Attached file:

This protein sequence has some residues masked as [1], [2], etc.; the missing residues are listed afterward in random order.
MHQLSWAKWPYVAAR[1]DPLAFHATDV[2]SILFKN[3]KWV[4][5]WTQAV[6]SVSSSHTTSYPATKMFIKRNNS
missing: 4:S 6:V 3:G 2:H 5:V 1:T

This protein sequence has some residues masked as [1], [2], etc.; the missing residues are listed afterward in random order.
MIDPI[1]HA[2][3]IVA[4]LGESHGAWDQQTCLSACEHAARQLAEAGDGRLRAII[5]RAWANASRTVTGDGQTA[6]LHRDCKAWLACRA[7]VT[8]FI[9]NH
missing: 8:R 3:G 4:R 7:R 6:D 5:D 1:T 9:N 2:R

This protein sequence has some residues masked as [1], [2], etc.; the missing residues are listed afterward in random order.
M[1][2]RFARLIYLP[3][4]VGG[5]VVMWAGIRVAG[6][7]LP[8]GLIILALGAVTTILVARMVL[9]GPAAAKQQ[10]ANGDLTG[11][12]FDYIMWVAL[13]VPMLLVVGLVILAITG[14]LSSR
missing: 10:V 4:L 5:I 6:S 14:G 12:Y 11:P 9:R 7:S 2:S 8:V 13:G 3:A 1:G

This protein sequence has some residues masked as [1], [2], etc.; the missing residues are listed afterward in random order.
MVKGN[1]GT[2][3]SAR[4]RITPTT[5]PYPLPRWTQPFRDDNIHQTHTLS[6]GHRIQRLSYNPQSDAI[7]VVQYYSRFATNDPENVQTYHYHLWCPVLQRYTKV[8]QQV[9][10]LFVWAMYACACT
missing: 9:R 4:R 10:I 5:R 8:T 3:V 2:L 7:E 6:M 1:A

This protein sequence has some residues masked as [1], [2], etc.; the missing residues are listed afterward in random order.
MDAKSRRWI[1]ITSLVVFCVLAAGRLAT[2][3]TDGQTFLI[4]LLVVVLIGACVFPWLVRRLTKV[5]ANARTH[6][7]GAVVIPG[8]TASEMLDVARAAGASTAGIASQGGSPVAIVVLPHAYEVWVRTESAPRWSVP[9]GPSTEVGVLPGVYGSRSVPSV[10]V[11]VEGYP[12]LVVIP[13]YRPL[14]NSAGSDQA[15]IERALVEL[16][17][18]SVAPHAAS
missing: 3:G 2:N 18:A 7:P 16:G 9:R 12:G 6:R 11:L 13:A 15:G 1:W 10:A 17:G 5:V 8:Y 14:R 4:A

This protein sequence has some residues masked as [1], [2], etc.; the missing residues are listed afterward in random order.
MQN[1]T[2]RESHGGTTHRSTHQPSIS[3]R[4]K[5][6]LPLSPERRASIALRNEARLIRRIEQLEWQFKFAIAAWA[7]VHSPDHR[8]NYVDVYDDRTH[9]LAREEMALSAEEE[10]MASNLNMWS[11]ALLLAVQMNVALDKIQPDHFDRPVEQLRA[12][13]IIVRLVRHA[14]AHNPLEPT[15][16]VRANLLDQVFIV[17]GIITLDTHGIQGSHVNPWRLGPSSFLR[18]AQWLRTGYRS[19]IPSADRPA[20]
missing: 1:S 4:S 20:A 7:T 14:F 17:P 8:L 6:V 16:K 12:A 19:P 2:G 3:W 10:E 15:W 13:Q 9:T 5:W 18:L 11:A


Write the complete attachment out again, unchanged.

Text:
This protein sequence has some residues masked as [1], [2], etc.; the missing residues are listed afterward in random order.
MHQLSWAKWPYVAAR[1]DPLAFHATDV[2]SILFKN[3]KWV[4][5]WTQAV[6]SVSSSHTTSYPATKMFIKRNNS
missing: 4:S 6:V 3:G 2:H 5:V 1:T

This protein sequence has some residues masked as [1], [2], etc.; the missing residues are listed afterward in random order.
MIDPI[1]HA[2][3]IVA[4]LGESHGAWDQQTCLSACEHAARQLAEAGDGRLRAII[5]RAWANASRTVTGDGQTA[6]LHRDCKAWLACRA[7]VT[8]FI[9]NH
missing: 8:R 3:G 4:R 7:R 6:D 5:D 1:T 9:N 2:R

This protein sequence has some residues masked as [1], [2], etc.; the missing residues are listed afterward in random order.
M[1][2]RFARLIYLP[3][4]VGG[5]VVMWAGIRVAG[6][7]LP[8]GLIILALGAVTTILVARMVL[9]GPAAAKQQ[10]ANGDLTG[11][12]FDYIMWVAL[13]VPMLLVVGLVILAITG[14]LSSR
missing: 10:V 4:L 5:I 6:S 14:G 12:Y 11:P 9:R 7:S 2:S 8:V 13:G 3:A 1:G

This protein sequence has some residues masked as [1], [2], etc.; the missing residues are listed afterward in random order.
MVKGN[1]GT[2][3]SAR[4]RITPTT[5]PYPLPRWTQPFRDDNIHQTHTLS[6]GHRIQRLSYNPQSDAI[7]VVQYYSRFATNDPENVQTYHYHLWCPVLQRYTKV[8]QQV[9][10]LFVWAMYACACT
missing: 9:R 4:R 10:I 5:R 8:T 3:V 2:L 7:E 6:M 1:A

This protein sequence has some residues masked as [1], [2], etc.; the missing residues are listed afterward in random order.
MDAKSRRWI[1]ITSLVVFCVLAAGRLAT[2][3]TDGQTFLI[4]LLVVVLIGACVFPWLVRRLTKV[5]ANARTH[6][7]GAVVIPG[8]TASEMLDVARAAGASTAGIASQGGSPVAIVVLPHAYEVWVRTESAPRWSVP[9]GPSTEVGVLPGVYGSRSVPSV[10]V[11]VEGYP[12]LVVIP[13]YRPL[14]NSAGSDQA[15]IERALVEL[16][17][18]SVAPHAAS
missing: 3:G 2:N 18:A 7:P 16:G 9:R 12:G 6:R 11:L 13:A 15:G 1:W 10:A 17:G 5:V 8:Y 14:R 4:A

This protein sequence has some residues masked as [1], [2], etc.; the missing residues are listed afterward in random order.
MQN[1]T[2]RESHGGTTHRSTHQPSIS[3]R[4]K[5][6]LPLSPERRASIALRNEARLIRRIEQLEWQFKFAIAAWA[7]VHSPDHR[8]NYVDVYDDRTH[9]LAREEMALSAEEE[10]MASNLNMWS[11]ALLLAVQMNVALDKIQPDHFDRPVEQLRA[12][13]IIVRLVRHA[14]AHNPLEPT[15][16]VRANLLDQVFIV[17]GIITLDTHGIQGSHVNPWRLGPSSFLR[18]AQWLRTGYRS[19]IPSADRPA[20]
missing: 1:S 4:S 20:A 7:T 14:F 17:P 8:L 6:V 16:K 12:A 19:P 2:G 3:W 10:E 15:W 13:Q 9:T 5:W 18:L 11:A